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Doctor James R. Newton was born in Newport, Rhode Island in 1810. He possessed the gift of healing when he was a child, but adults ignored him at first. When they did begin to pay attention and take him seriously, he developed the ability to cure a variety of skin diseases, like warts.  At that time, he only worked with family and friends.

In 1853 he was a passenger on the steamer, Golden Gate, that sailed from Panama to San Francisco. Yellow fever broke out on board, sickening many of the 1300 passengers. The fever raged for eight days. Seventy-four people died. The ships surgeon lost all but one of his patients. Newton lost none.

Five years later, he began to practice as a spiritual healer in Cincinnati, Ohio. Large numbers of people arrived for help, and it was said he treated 100 people in a day. He cured paralysis in a leg, rheumatism, goiter, cataracts, hearing issues, and pain. He moved next to Cleveland where he had even greater success. That was followed by a move to Boston in 1860. He opened an office where people could witness cures and he saw an estimated 10,000 people who doctors proclaimed to be incurable. “But the claims of the genuineness of this power may be safely rested upon the abundant testimony already and hereafter to be adduced—much of it given under oath—that positive and often instantaneous cures did occur, in large numbers…” Several hundred sticks and crutches were left in his office.

Newton traveled to many cities during the 1860s, including New York City, Philadelphia, Baltimore, New Haven and Springfield, Massachusetts, Rochester, Havana, and New Orleans.  Local newspapers reported on his cures. “No pain is caused, no medicine given, and no surgical operation performed.”

His travels took him across the Atlantic to England. At one meeting he stated, “As to the power of healing, it is merely an illustration of the power of love. When any sick person comes before me, I lay my hands on that person and feel that I love him; tell him I love him and if the patient is not antagonistic, he is almost sure to be healed because this opens their heart to me and the disease must depart.” He believed in faith and prayer and thought the power which Christ gave to his Apostles to cure disease was still in existence.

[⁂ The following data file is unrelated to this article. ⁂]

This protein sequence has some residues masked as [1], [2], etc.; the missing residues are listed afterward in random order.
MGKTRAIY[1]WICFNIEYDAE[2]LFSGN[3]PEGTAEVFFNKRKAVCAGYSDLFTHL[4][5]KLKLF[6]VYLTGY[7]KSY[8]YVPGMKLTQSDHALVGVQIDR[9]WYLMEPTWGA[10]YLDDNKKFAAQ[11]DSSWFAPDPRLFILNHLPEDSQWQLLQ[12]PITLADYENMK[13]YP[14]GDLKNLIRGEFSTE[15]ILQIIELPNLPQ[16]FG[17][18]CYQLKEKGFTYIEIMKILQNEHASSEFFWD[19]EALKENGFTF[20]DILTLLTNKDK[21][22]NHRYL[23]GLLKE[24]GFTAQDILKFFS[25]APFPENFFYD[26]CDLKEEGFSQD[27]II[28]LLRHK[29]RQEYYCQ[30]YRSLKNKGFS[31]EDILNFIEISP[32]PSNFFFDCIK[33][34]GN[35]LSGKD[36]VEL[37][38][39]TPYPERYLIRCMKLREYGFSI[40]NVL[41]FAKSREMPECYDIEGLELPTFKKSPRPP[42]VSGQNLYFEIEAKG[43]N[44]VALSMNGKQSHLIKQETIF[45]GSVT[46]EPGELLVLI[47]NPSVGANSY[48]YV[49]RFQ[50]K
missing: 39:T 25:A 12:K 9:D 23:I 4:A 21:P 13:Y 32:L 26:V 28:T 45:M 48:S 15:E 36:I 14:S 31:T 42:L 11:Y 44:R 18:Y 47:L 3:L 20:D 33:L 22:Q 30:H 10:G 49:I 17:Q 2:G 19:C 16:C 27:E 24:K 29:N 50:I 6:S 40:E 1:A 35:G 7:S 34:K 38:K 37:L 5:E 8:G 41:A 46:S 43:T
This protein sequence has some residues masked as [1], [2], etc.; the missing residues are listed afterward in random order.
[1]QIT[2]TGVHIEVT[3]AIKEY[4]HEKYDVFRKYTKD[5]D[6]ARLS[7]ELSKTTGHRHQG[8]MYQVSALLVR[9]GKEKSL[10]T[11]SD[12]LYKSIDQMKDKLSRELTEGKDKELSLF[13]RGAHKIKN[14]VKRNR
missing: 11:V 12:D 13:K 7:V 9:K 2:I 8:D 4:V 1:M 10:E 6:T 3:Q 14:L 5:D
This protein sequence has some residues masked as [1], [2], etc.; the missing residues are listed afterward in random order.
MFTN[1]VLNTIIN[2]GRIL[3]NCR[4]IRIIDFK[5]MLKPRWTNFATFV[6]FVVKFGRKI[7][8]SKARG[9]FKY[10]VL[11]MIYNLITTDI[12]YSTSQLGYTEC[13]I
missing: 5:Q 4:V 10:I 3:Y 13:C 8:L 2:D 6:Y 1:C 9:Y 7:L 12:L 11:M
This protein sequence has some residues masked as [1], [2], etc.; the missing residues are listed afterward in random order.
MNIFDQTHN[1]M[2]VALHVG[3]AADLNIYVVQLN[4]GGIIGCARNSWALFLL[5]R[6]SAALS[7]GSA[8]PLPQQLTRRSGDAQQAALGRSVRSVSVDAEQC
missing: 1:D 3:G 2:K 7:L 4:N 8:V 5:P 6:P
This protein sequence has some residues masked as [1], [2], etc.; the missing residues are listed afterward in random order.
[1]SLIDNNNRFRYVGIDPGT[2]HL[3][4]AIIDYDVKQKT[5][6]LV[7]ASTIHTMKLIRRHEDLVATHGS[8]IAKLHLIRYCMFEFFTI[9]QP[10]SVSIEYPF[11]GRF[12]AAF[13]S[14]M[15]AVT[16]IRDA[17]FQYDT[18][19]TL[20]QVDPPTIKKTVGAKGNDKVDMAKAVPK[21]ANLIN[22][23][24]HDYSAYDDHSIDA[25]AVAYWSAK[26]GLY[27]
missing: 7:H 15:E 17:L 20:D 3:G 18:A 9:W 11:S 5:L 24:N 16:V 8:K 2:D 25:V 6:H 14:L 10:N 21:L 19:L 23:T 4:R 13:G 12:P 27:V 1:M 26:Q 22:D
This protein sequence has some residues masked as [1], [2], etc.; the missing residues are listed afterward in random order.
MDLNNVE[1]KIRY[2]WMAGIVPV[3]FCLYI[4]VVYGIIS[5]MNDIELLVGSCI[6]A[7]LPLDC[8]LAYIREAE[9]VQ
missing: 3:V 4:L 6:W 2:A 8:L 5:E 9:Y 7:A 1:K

The Modern Bethesda, edited by A.E. Newton, holds the records of many of Dr. Newton’s healing sessions, including affidavits and individual accounts. Newton used hot water flowing over the head of the patient as a remedial agent to cure affections of the spine, kidneys, diabetes, and Bright’s disease. He believed that magnetism imparted by traditional medicines does more than the medicines themselves. Olive oil and Seidlitz powder were used for gallstones. He used a silver tube “through which magnetism is conveyed by my breath directly to the diseased parts.” He could also cure from a distance, using “magnetic letters” for correspondence.

 Throughout his healing career, Dr. Newton was very well liked but he was involved in three lawsuits during his life. He believed they were Individuals who were jealous of his work and wanted to impede his activities. During one case over one thousand people submitted notarized statements of his healing ability and success with them.

Additional Reading:

Newton, A. E. (1879) The Modern Bethesda. Newton Publishing Company, New York

Dr Newton.jpg

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